Jump to content
Sign in to follow this  
Neo X1

Microsoft to Announce Linux Partnership

Recommended Posts

"Microsoft is entering into an unusual partnership with Novell that gives a boost to Linux, people familiar with the companies tell WSJ.com. From the article: 'Under the pact, which isn't final, Microsoft will offer sales support of Suse Linux, a version of the operating system sold by Novell. The two companies have also agreed to develop technologies to make it easier for users to run both Suse Linux and Microsoft's Windows on their computers. The two companies are expected to announce details of their plan today at a press conference in San Francisco. In addition, Microsoft won't assert rights over patents over software technology that may be incorporated into Suse Linux, the people said. Businesses that use Linux have long worried that Microsoft would one day file patent infringement suits against sellers of the rival software.'"

 

Original Slashdot page http://linux.slashdot.org/linux/06/11/02/1957252.shtml

Share this post


Link to post
Share on other sites

What do they mean make it easier to run both? Grub and lilo work fine, it's the Windows bootloader that is selfish, and it's definitely not from lack of technical know-how, Microsoft just doesn't want other OS's booting.

 

Not to mention there is no reason to worry. Linux is an idea, you can't kill an idea.

Share this post


Link to post
Share on other sites

Microsoft just doesn't want other OS's booting.

 

Where did you get that idea? I'm not anymore but I have been dual booting windows/linux for multiple years, and most times from the windows Bootloader.

 

Not being able to, and users not having the knowledge are 2 different things.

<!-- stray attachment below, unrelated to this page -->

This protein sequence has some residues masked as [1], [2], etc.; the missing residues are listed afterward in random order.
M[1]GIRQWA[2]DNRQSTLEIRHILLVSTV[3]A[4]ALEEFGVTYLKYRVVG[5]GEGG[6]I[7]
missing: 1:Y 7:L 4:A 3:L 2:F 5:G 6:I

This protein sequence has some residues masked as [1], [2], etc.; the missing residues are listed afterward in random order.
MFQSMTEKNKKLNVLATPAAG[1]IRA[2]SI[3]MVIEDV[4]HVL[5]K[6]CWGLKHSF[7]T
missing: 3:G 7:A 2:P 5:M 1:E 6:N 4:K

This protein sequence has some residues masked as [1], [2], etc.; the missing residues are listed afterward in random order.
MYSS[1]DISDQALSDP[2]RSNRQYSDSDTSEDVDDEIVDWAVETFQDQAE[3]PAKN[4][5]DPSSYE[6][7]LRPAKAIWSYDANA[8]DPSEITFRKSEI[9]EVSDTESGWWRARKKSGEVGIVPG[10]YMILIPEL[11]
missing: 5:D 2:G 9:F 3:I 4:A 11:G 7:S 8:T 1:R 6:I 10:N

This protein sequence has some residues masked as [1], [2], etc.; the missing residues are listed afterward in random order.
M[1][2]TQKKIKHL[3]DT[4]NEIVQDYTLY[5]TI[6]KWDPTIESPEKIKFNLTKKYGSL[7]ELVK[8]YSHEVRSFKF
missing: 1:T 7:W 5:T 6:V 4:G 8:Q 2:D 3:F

Share this post


Link to post
Share on other sites

Glussier, did you even read my post?

 

Not being able to and incompetent users are 2 different things.

Grub and lilo work fine, it's the Windows bootloader that is selfish, and it's definitely not from lack of technical know-how,

Where did you get that idea? I'm not anymore but I have been dual booting windows/linux for multiple years, and most times from the windows Bootloader.

 

Did I once say it wasn't possible? I said Microsoft does not want other OS's booting. They can't enforce it, that would scream monopoly. But they sure as hell can make it hard to do.

 

If they were happy and cheery about home users dual booting Linux and Windows, installing Windows wouldn't overwrite the MBR. Ever try to install Windows on a separate partition on a Linux machine? It renders Linux unbootable. You have to boot into Linux with a floppy disk and reinstall Grub or Lilo. Installing Linux on a Windows machine however... Grub/Lilo autodetect the Windows installation, and add an entry to the bootloader for it. Both Linux and Windows will then boot happily.

Share this post


Link to post
Share on other sites

The deal between Microsoft and Novell is that Microsoft will let Suse work flawlessly in their vm. Linux already runs in Microsoft vm, however Microsoft doesn't provide additions (special drivers) for linux in their vm. By providing these additions, Suse might be the fastest running linux distribution when run in a Microsoft Virtual Machine.

Share this post


Link to post
Share on other sites

The deal between Microsoft and Novell is that Microsoft will let Suse work flawlessly in their vm. Linux already runs in Microsoft vm, however Microsoft doesn't provide additions (special drivers) for linux in their vm. By providing these additions, Suse might be the fastest running linux distribution when run in a Microsoft Virtual Machine.

 

That's not mentioned in the article? In fact, virtual machines are not mentioned once in the link he posted... Do you have a source or is this just what you think?